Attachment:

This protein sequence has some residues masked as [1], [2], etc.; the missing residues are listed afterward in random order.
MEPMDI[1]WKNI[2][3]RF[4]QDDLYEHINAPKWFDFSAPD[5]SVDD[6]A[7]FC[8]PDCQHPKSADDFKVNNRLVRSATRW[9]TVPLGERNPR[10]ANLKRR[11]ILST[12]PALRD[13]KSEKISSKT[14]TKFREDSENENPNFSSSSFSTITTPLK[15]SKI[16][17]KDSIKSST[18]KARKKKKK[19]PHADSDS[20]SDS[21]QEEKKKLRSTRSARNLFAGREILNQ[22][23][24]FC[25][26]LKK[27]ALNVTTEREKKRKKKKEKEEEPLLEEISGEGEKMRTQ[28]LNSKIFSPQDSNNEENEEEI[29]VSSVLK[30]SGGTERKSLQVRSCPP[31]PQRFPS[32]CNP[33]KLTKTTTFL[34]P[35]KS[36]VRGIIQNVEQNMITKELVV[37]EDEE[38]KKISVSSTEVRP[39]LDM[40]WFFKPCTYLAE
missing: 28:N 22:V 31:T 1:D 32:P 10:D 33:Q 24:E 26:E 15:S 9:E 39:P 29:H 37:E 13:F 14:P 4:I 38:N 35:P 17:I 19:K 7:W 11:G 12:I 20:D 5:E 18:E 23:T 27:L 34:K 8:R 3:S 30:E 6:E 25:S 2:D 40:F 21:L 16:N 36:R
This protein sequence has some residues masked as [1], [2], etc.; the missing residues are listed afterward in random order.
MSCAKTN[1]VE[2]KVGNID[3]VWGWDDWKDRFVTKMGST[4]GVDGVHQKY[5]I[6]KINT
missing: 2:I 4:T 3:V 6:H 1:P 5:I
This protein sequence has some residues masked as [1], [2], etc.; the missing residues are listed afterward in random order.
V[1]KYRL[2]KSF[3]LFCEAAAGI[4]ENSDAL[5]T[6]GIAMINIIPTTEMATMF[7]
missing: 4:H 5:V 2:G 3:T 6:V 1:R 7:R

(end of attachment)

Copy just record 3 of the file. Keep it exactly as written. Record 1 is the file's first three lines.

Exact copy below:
This protein sequence has some residues masked as [1], [2], etc.; the missing residues are listed afterward in random order.
V[1]KYRL[2]KSF[3]LFCEAAAGI[4]ENSDAL[5]T[6]GIAMINIIPTTEMATMF[7]
missing: 4:H 5:V 2:G 3:T 6:V 1:R 7:R